White Bean Soup

20161203_134150This easy soup looks and tastes like it could be served in a restaurant. I love the creamy base, which you get not from cream, but from pureeing some of the beans. It’s a trick I didn’t know before, and I love it because it keeps the calories and fat content low.

The recipe came from Dallas chef David Holben and was served at his former restaurant, Mediterraneo. I clipped it years ago from the Atlanta Journal-Constitution. The original recipe called for cooking bacon, then using the bacon fat to cook the onions. I omitted the bacon and replaced the fat with olive oil.

Makes 4 servings

Olive oil
1/2 large yellow onion, finely chopped
2 15-oz. cans white (Great Northern) beans, drained and rinsed
1/2 tsp. dark brown sugar
1 large clove garlic, minced
2 cups chicken stock
1 heaping tsp. dried thyme
1 heaping tsp. dried rosemary
Salt and freshly ground pepper to taste

In large pot, heat olive oil over medium heat. Add onions and cook until translucent.

Add beans, sugar, garlic, stock, and herbs. Simmer 20 minutes or so, checking to make sure the beans don’t get too soft. (You may also have to simmer longer.)

With a slotted spoon or ladle, remove half the beans and place in a food processor or blender, then puree. You can also place the beans in a bowl and puree with an immersion blender. Stir the puree back into soup and add salt and pepper to taste.


Black Bean Chili

This is one of my favorite vegetarian meals. You can be creative with ingredients, adding corn kernels, chopped bell pepper, or extra seasonings depending on what you like or have on hand. For a non-vegetarian version, you can add shredded chicken — I will use most of the white meat from a rotisserie chicken, shredding it right over the chili as it cooks in the pot.

This is easy, quick, and easy to double.

6 15-oz. cans seasoned black beans (drain 4 cans and keep the liquid from the other 2)
1/2 cup chopped fresh cilantro, plus extra for serving
1 red onion, finely chopped
2-3 Tbsp. fresh lime juice
2-3 celery stalks
2-3 medium red tomatoes, chopped

Ideas for garnish: sour cream, plain yogurt, shredded cheddar cheese, extra chopped cilantro

Stir everything together in a large saucepot. Heat over medium heat, stirring occasionally, until warmed throughout, about 12 minutes. Use the liquid from two cans, diluted with a little water, if the chili is too thick.

(This is yet another recipe clipped from the Atlanta Journal-Constitution, sometime in the late 1990s. I have made several changes but the original came from a book called “Tonics” by Robert Barnett.)

Tortilla Soup

20160531_185117This may be one of the easiest recipes I have in my cookbook. It makes for a filling meal, too, which means it’s a great idea for a weeknight dinner. I served it with small tacos, but only to make our plates look fuller and to entice my children to try the soup.

I clipped this from our newspaper more than 20 years ago! (I actually wrote the date beneath the recipe: Thursday, August 19, 1993.) That was the year I started collecting recipes in binders. It was actually one binder back then, and as the years have gone by it has grown to three. The paper said the recipe was from Southern Living magazine.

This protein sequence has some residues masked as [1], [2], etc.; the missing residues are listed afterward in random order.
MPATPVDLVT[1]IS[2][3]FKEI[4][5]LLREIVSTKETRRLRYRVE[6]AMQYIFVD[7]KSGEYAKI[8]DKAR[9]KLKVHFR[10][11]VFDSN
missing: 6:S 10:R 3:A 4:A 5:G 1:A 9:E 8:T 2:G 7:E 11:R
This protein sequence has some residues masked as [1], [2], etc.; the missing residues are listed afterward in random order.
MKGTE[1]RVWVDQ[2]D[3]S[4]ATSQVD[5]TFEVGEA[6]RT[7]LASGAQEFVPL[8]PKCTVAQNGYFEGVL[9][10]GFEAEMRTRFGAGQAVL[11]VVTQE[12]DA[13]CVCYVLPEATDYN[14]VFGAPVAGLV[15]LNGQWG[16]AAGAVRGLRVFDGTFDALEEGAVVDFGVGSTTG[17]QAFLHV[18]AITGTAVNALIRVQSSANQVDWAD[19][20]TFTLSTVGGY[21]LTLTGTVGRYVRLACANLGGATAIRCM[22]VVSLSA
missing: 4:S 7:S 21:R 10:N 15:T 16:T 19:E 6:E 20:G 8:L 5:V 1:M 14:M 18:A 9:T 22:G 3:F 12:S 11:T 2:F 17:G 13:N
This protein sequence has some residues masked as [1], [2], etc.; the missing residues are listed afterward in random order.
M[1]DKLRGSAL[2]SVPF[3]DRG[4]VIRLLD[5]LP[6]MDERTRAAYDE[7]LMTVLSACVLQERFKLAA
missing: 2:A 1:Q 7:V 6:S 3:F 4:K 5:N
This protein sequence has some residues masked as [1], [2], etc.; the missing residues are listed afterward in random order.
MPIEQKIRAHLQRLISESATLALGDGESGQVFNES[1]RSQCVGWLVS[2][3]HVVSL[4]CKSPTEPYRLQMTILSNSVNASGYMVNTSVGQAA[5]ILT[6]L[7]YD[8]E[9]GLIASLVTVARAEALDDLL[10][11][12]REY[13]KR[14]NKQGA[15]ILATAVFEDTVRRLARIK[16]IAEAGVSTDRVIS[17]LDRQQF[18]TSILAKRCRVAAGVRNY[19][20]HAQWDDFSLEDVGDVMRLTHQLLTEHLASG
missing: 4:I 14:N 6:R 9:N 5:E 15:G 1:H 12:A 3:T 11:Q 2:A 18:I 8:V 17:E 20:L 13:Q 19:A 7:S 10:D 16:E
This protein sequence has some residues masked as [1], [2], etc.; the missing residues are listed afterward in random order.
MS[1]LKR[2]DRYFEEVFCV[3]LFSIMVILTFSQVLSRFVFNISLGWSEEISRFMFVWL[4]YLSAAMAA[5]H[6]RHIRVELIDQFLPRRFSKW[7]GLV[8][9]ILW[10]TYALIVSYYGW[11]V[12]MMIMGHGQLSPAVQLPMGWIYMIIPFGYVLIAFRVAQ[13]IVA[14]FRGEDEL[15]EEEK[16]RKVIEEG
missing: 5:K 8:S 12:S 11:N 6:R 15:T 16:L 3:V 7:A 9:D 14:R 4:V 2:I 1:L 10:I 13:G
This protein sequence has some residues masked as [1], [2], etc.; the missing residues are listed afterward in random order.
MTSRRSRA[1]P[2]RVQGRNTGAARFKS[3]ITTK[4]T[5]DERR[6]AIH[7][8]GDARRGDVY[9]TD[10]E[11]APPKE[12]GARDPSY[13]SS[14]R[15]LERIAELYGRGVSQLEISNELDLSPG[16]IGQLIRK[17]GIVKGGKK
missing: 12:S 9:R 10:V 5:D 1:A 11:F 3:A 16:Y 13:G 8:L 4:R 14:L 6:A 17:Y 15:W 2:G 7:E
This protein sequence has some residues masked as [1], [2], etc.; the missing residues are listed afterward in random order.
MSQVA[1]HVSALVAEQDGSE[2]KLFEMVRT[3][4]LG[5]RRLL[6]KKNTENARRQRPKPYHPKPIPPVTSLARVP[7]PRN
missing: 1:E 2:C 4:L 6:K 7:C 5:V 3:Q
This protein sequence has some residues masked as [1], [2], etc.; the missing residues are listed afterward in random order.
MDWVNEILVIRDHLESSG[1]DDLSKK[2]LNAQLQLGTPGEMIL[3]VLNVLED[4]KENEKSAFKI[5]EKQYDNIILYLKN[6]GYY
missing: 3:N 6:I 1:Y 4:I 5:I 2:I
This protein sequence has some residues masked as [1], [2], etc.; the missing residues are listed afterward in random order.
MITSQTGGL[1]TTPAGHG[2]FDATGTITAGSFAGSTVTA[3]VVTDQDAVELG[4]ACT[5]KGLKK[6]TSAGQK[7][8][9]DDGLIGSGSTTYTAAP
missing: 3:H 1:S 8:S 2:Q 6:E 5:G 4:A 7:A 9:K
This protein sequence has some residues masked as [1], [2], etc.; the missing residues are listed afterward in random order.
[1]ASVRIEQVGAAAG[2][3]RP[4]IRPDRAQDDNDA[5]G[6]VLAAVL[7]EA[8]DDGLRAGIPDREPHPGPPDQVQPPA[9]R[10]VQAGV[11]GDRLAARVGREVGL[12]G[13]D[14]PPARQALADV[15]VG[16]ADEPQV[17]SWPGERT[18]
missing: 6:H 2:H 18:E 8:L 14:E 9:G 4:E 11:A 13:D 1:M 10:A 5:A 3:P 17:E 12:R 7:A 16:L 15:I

As for the ingredients, please don’t let them fool you into thinking this tastes cheap. Nearly everything comes out of a can, but trust me, it doesn’t taste like it. Perhaps the only canned clues are the way the chicken and diced tomato look. You can’t do much about the chicken (it won’t really show up anyway), and you can chop the tomatoes further if you think the pieces look too big.

This is also easy to double.

Makes about 4 cups

2 10.5-oz cans chicken and rice soup, undiluted
1 cup canned chopped tomatoes with juice
2 Tbsp. canned green chiles
3/4 cups canned corn, with liquid
1 cup (4 oz.) finely shredded cheddar cheese
2 cups crushed, lightly salted tortilla chips

Combine soup, tomatoes, chiles, and corn in a large pot and bring to a boil. Serve immediately, sprinkled with cheese and chips, or put the cheese and chips in bowls at the table and let everyone help themselves.

Zuni Stew

This is a delicious soup using late-summer vegetables. On the face of it, the ingredient list may look a little ordinary, but the spices are the key — don’t skimp on those!

It’s one of the first recipes I ever pasted in my cookbook, but I never made it until now. I clipped it from The Atlanta Journal-Constitution and even wrote the date next to it: August 19, 1993. It’s originally from “The Greens Cookbook” by Deborah Madison, who was the first chef at Greens, a well known vegetarian restaurant in San Francisco — and it turns out the stew is pretty well known, too.

I didn’t realize it was so well known until I was making it and poked around a bit to see if it was anywhere online. I also didn’t realize the origin of the name. Zuni refers to the Pueblo Indian tribe, and at least one article I read said the ingredients involve what is an Indian grouping of corn, beans, and squash.